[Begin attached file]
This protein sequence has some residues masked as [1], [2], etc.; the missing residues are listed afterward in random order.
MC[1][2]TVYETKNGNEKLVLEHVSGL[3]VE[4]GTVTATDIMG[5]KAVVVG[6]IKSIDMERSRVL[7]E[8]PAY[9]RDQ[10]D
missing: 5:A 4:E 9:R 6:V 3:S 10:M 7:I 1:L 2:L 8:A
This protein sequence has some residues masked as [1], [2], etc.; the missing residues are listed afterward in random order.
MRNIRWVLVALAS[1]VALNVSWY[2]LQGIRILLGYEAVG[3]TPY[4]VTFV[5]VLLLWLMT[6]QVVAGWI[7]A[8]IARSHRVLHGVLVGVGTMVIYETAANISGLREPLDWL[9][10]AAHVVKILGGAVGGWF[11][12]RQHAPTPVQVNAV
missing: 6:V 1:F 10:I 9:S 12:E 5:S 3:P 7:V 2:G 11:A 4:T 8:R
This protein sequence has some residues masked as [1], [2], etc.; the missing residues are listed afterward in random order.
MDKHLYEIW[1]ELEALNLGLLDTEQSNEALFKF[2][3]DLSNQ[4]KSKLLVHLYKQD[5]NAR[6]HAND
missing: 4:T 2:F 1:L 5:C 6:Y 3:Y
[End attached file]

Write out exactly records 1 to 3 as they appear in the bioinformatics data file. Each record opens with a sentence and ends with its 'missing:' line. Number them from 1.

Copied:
This protein sequence has some residues masked as [1], [2], etc.; the missing residues are listed afterward in random order.
MC[1][2]TVYETKNGNEKLVLEHVSGL[3]VE[4]GTVTATDIMG[5]KAVVVG[6]IKSIDMERSRVL[7]E[8]PAY[9]RDQ[10]D
missing: 5:A 4:E 9:R 6:V 3:S 10:M 7:I 1:L 2:L 8:A
This protein sequence has some residues masked as [1], [2], etc.; the missing residues are listed afterward in random order.
MRNIRWVLVALAS[1]VALNVSWY[2]LQGIRILLGYEAVG[3]TPY[4]VTFV[5]VLLLWLMT[6]QVVAGWI[7]A[8]IARSHRVLHGVLVGVGTMVIYETAANISGLREPLDWL[9][10]AAHVVKILGGAVGGWF[11][12]RQHAPTPVQVNAV
missing: 6:V 1:F 10:I 9:S 12:E 5:S 3:P 7:V 2:G 11:A 4:T 8:R
This protein sequence has some residues masked as [1], [2], etc.; the missing residues are listed afterward in random order.
MDKHLYEIW[1]ELEALNLGLLDTEQSNEALFKF[2][3]DLSNQ[4]KSKLLVHLYKQD[5]NAR[6]HAND
missing: 4:T 2:F 1:L 5:C 6:Y 3:Y